6. Linksys Velop Tri-Band Home Mesh WiFi System responds to IEEE 802.11mc FTM RTT requests, but does not advertize that capability in the beacon frame (). Linksys Velop Tri-Band has one radio operating in the lower part of the 5 GHz band and one in the upper part. The first 5GHz radio uses the Qualcomm IPQ4019 chip and the second 5GHz radio uses the Qualcomm QCA9986 SoC. Surprisingly, this AP supports 802.11mc on both the 2.4 GHz and 5 GHz bands.


Currently, most installed Wi-Fi access points do not support the IEEE 802.11mc FTM RTT protocol at all.

  1. A small fraction (about 3% in Boston's Back Bay – fall 2019) do support it, but do not advertize this ().
    The MAC addresses of devices observed “in the wild” that do are registered to: Google, eero inc, Netgear, Belkin, ASKEY Computer Corp, ASUSTek, TP-LINK Technologies, Ubiquiti, HTC Corporation, Hitron, Ruckus, Open Mesh, Mojo Networks, Synology, Luma Home, CradlePoint, IgniteNet, Xiaomi Communications, OnePlus Technology, and Shenzhen Four Seas Global (in decreasing order of occurrence). Specific models of responding APs are not known (except for those listed in the previous section).

  2. Support for FTM RTT is mostly in the 5 GHz band. Wi-Fi signals in the 2.4 GHz band “go further” and penetrate building materials better than those at 5 GHz. At the same time the lower bandwidth available in the 2.4 GHz band (max 40 MHz versus 80 MHz in the 5 GHz band) reduces the accuracy of RTT measurement somewhat. The MAC addresses of some APs observed “in the wild” supporting the 2.4 GHz band are registered to: eero inc, ASKEY Computer Corp, Ubiquiti, HTC Corporation, Synology, and OnePlus Technology. Again, specific model numbers of responding APs are not known.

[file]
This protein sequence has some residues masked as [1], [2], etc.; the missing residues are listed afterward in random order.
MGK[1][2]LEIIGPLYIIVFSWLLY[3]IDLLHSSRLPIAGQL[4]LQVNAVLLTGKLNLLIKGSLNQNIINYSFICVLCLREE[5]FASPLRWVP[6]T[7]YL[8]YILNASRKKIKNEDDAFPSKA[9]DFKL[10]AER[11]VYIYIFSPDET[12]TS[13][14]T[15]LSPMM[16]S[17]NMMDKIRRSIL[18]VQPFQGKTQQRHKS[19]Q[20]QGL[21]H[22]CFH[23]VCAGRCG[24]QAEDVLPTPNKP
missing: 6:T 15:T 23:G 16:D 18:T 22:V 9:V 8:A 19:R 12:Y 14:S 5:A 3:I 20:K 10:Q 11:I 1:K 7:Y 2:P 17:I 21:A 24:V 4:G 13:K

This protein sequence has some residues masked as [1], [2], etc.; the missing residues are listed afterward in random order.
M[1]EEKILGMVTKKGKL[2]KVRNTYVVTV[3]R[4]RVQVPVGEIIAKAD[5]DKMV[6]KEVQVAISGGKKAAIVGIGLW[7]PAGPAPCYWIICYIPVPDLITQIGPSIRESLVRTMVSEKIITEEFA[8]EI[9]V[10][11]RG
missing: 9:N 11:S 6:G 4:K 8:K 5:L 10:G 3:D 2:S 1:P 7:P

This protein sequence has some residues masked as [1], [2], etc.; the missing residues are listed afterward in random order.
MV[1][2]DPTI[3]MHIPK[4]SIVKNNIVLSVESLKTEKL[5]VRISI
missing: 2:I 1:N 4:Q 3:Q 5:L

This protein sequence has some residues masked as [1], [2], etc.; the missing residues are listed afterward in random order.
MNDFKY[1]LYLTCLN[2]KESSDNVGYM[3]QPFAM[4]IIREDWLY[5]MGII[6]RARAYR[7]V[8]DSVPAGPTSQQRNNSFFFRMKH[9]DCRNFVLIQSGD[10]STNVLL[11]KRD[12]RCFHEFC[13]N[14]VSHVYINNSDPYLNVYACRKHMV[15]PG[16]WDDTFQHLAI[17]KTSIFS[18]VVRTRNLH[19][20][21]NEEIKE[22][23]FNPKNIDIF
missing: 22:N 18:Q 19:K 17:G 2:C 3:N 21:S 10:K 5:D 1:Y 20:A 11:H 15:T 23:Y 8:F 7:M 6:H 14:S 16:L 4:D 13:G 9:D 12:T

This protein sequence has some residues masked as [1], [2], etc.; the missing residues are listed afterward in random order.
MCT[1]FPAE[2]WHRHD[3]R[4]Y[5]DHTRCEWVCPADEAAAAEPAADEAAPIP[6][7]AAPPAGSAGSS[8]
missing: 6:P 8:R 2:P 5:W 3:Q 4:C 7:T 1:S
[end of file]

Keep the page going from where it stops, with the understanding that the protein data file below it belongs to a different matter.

3. Even fewer APs support the FTM RTT protocol in both 2.4 GHz and 5 GHz bands. One that does is the Linksys Velop Tri-Band Home Mesh WiFi System (see above). Another AP that does has Wi-Fi chips from ASKEY Computer Corp — make and model unknown.

  4. Many of the APs that do support FTM RTT are relatively recent designs, typically part of “mesh” configurations.
    The following are some APs which can be part of a mesh configurations
    (Note: Only particular AP models from these vendors may support IEEE 802.11mc FTM RTT — but do not advertize it):

    Google Wifi Dual Band Mesh Router (see above), eero Pro Mesh Wi-Fi System (second generation) (see above), Netgear Orbi Tri-Band Mesh System (see above), Linksys Velop Tri-Band Mesh Wi-Fi System (see above), TP-Link Deco M9 Plus Wi-Fi Mesh System, Ubiquiti AmpliFi HD Dual-Band Mesh Wi-Fi System, ASUS Lyra Tri-Band Whole-Home Mesh WiFi System, Zyxel Multy X tri-band mesh, MeshForce M1 WiFi, Tenda Nova MW3, MW5, MW5s, or MW6 Whole Home Mesh WiFi, D-Link COVR Tri-Band Whole Home WiFi Mesh System, etc. (but see ())

    Warning: A seller likely will not accept return of an AP just for not supporting FTM RTT (or not suppporting it properly) — unless the product description explicitly claimed support IEEE 802.11 FTM RTT. None of them currently do, except Google Wifi.


(§) Note: Many WiFi adapters can not be used as access points because of regulatory restrictions on their channels. Channels may be marked “passive scan only” or “no IR” (i.e. cannot “initiate radiation”). Generic Intel 8260, Intel 8265, Intel 9260 WiFi cards do “support” FTM RTT, but are not allowed to act as access points (due to “no IR” restriction on channels in the 5GHz band) and so are not useful as FTM RTT responders.

(†) Note: Access points that support the IEEE 802.11mc FTM RTT protocol, but do not advertize this capability, are awkward to use because Android API WiFiManager.getScanResults() marks them as non-supporting in the ScanResult, and so the WifiRttManager.startRanging(...) call on the corresponding RangingRequest will fail — without even trying.

(‡) Note: APs that support FTM RTT, but do not advertize this capability, may, in some cases, not support it properly yet, be subject to large measurement errors, frequent outliers, or crash when asked to respond “too often.”